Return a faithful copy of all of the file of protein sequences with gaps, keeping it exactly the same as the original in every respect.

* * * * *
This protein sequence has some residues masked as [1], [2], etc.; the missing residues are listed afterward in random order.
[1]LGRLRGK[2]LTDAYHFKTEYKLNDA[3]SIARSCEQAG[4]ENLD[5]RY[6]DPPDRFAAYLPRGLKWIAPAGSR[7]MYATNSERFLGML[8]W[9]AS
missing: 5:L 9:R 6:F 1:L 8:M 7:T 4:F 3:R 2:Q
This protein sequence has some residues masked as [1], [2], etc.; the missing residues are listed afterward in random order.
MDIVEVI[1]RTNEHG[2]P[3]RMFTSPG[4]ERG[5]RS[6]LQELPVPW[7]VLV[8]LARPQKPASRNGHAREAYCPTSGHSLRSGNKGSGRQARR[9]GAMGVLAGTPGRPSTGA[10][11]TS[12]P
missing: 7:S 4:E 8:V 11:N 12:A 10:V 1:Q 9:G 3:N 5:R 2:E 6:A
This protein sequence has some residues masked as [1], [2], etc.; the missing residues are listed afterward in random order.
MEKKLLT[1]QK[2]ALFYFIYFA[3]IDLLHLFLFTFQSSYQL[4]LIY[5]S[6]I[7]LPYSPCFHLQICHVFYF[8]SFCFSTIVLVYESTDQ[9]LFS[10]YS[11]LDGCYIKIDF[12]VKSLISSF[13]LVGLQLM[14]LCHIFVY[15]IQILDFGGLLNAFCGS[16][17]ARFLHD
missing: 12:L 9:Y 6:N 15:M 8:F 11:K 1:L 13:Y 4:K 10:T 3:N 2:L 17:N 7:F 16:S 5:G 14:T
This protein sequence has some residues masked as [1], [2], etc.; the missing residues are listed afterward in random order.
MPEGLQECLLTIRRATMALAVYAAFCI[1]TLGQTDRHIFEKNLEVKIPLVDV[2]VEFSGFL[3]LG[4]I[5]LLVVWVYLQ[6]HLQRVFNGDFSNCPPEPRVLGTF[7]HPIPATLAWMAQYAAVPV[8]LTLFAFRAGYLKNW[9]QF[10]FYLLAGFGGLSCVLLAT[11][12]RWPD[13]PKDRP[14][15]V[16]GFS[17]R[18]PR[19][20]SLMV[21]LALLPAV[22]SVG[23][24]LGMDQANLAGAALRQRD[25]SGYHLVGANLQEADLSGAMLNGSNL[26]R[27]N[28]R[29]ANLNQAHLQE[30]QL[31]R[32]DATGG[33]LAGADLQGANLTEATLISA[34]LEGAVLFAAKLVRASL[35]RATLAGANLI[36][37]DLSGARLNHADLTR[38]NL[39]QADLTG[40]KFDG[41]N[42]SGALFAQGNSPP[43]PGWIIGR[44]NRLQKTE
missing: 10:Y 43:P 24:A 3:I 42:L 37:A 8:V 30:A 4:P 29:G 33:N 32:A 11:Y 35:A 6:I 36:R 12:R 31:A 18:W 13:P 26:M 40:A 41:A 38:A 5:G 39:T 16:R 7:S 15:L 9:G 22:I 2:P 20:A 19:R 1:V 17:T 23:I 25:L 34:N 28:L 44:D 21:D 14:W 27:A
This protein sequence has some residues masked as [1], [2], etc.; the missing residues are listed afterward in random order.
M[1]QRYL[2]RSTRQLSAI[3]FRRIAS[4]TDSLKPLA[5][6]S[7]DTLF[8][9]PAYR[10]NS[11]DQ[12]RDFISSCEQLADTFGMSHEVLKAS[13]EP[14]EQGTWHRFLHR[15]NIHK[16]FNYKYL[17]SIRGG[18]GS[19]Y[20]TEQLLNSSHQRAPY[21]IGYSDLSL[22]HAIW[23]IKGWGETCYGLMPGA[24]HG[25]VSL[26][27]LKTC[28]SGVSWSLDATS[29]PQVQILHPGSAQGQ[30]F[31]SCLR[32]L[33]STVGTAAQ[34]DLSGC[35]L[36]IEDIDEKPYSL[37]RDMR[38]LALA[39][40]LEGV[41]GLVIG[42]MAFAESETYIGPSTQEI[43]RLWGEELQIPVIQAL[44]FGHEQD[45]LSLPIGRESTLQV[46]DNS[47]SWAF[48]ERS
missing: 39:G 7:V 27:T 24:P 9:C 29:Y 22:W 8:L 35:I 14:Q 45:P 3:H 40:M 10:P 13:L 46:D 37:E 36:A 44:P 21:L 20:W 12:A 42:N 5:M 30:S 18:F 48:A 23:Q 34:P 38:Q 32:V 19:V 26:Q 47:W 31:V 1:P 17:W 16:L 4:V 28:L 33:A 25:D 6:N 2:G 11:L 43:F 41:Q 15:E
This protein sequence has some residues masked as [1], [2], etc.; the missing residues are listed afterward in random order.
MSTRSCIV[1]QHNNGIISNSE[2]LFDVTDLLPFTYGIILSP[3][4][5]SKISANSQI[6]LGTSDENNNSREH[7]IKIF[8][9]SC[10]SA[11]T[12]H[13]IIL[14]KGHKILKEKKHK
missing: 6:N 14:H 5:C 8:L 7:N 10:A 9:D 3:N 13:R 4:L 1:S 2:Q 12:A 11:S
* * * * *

This protein sequence has some residues masked as [1], [2], etc.; the missing residues are listed afterward in random order.
[1]LGRLRGK[2]LTDAYHFKTEYKLNDA[3]SIARSCEQAG[4]ENLD[5]RY[6]DPPDRFAAYLPRGLKWIAPAGSR[7]MYATNSERFLGML[8]W[9]AS
missing: 5:L 9:R 6:F 1:L 8:M 7:T 4:F 3:R 2:Q
This protein sequence has some residues masked as [1], [2], etc.; the missing residues are listed afterward in random order.
MDIVEVI[1]RTNEHG[2]P[3]RMFTSPG[4]ERG[5]RS[6]LQELPVPW[7]VLV[8]LARPQKPASRNGHAREAYCPTSGHSLRSGNKGSGRQARR[9]GAMGVLAGTPGRPSTGA[10][11]TS[12]P
missing: 7:S 4:E 8:V 11:N 12:A 10:V 1:Q 9:G 3:N 5:R 2:E 6:A
This protein sequence has some residues masked as [1], [2], etc.; the missing residues are listed afterward in random order.
MEKKLLT[1]QK[2]ALFYFIYFA[3]IDLLHLFLFTFQSSYQL[4]LIY[5]S[6]I[7]LPYSPCFHLQICHVFYF[8]SFCFSTIVLVYESTDQ[9]LFS[10]YS[11]LDGCYIKIDF[12]VKSLISSF[13]LVGLQLM[14]LCHIFVY[15]IQILDFGGLLNAFCGS[16][17]ARFLHD
missing: 12:L 9:Y 6:N 15:M 8:F 11:K 1:L 13:Y 4:K 10:T 3:N 2:L 17:N 7:F 16:S 5:G 14:T
This protein sequence has some residues masked as [1], [2], etc.; the missing residues are listed afterward in random order.
MPEGLQECLLTIRRATMALAVYAAFCI[1]TLGQTDRHIFEKNLEVKIPLVDV[2]VEFSGFL[3]LG[4]I[5]LLVVWVYLQ[6]HLQRVFNGDFSNCPPEPRVLGTF[7]HPIPATLAWMAQYAAVPV[8]LTLFAFRAGYLKNW[9]QF[10]FYLLAGFGGLSCVLLAT[11][12]RWPD[13]PKDRP[14][15]V[16]GFS[17]R[18]PR[19][20]SLMV[21]LALLPAV[22]SVG[23][24]LGMDQANLAGAALRQRD[25]SGYHLVGANLQEADLSGAMLNGSNL[26]R[27]N[28]R[29]ANLNQAHLQE[30]QL[31]R[32]DATGG[33]LAGADLQGANLTEATLISA[34]LEGAVLFAAKLVRASL[35]RATLAGANLI[36][37]DLSGARLNHADLTR[38]NL[39]QADLTG[40]KFDG[41]N[42]SGALFAQGNSPP[43]PGWIIGR[44]NRLQKTE
missing: 10:Y 43:P 24:A 3:I 42:L 37:A 8:V 30:A 4:P 29:G 33:N 32:A 11:Y 35:A 6:I 36:R 12:R 31:A 18:W 13:P 26:M 40:A 41:A 38:A 5:G 39:T 16:R 7:S 15:L 9:G 22:I 2:P 20:A 19:R 1:V 17:T 23:I 25:L 34:N 28:L 44:D 21:D 14:W 27:A
This protein sequence has some residues masked as [1], [2], etc.; the missing residues are listed afterward in random order.
M[1]QRYL[2]RSTRQLSAI[3]FRRIAS[4]TDSLKPLA[5][6]S[7]DTLF[8][9]PAYR[10]NS[11]DQ[12]RDFISSCEQLADTFGMSHEVLKAS[13]EP[14]EQGTWHRFLHR[15]NIHK[16]FNYKYL[17]SIRGG[18]GS[19]Y[20]TEQLLNSSHQRAPY[21]IGYSDLSL[22]HAIW[23]IKGWGETCYGLMPGA[24]HG[25]VSL[26][27]LKTC[28]SGVSWSLDATS[29]PQVQILHPGSAQGQ[30]F[31]SCLR[32]L[33]STVGTAAQ[34]DLSGC[35]L[36]IEDIDEKPYSL[37]RDMR[38]LALA[39][40]LEGV[41]GLVIG[42]MAFAESETYIGPSTQEI[43]RLWGEELQIPVIQAL[44]FGHEQD[45]LSLPIGRESTLQV[46]DNS[47]SWAF[48]ERS
missing: 39:G 7:V 27:T 24:P 9:C 29:Y 22:W 8:L 35:I 14:Q 45:P 3:H 40:M 10:P 13:L 46:D 37:E 36:A 44:P 21:L 20:W 12:A 42:N 5:M 30:S 18:F 48:A 23:Q 34:P 38:Q 32:V 19:V 26:Q 47:W 31:V 1:P 17:W 16:L 4:V 28:L 33:A 25:D 6:N 2:G 11:L 43:F 41:Q 15:E
This protein sequence has some residues masked as [1], [2], etc.; the missing residues are listed afterward in random order.
MSTRSCIV[1]QHNNGIISNSE[2]LFDVTDLLPFTYGIILSP[3][4][5]SKISANSQI[6]LGTSDENNNSREH[7]IKIF[8][9]SC[10]SA[11]T[12]H[13]IIL[14]KGHKILKEKKHK
missing: 6:N 14:H 5:C 8:L 7:N 10:A 9:D 3:N 13:R 4:L 1:S 2:Q 12:A 11:S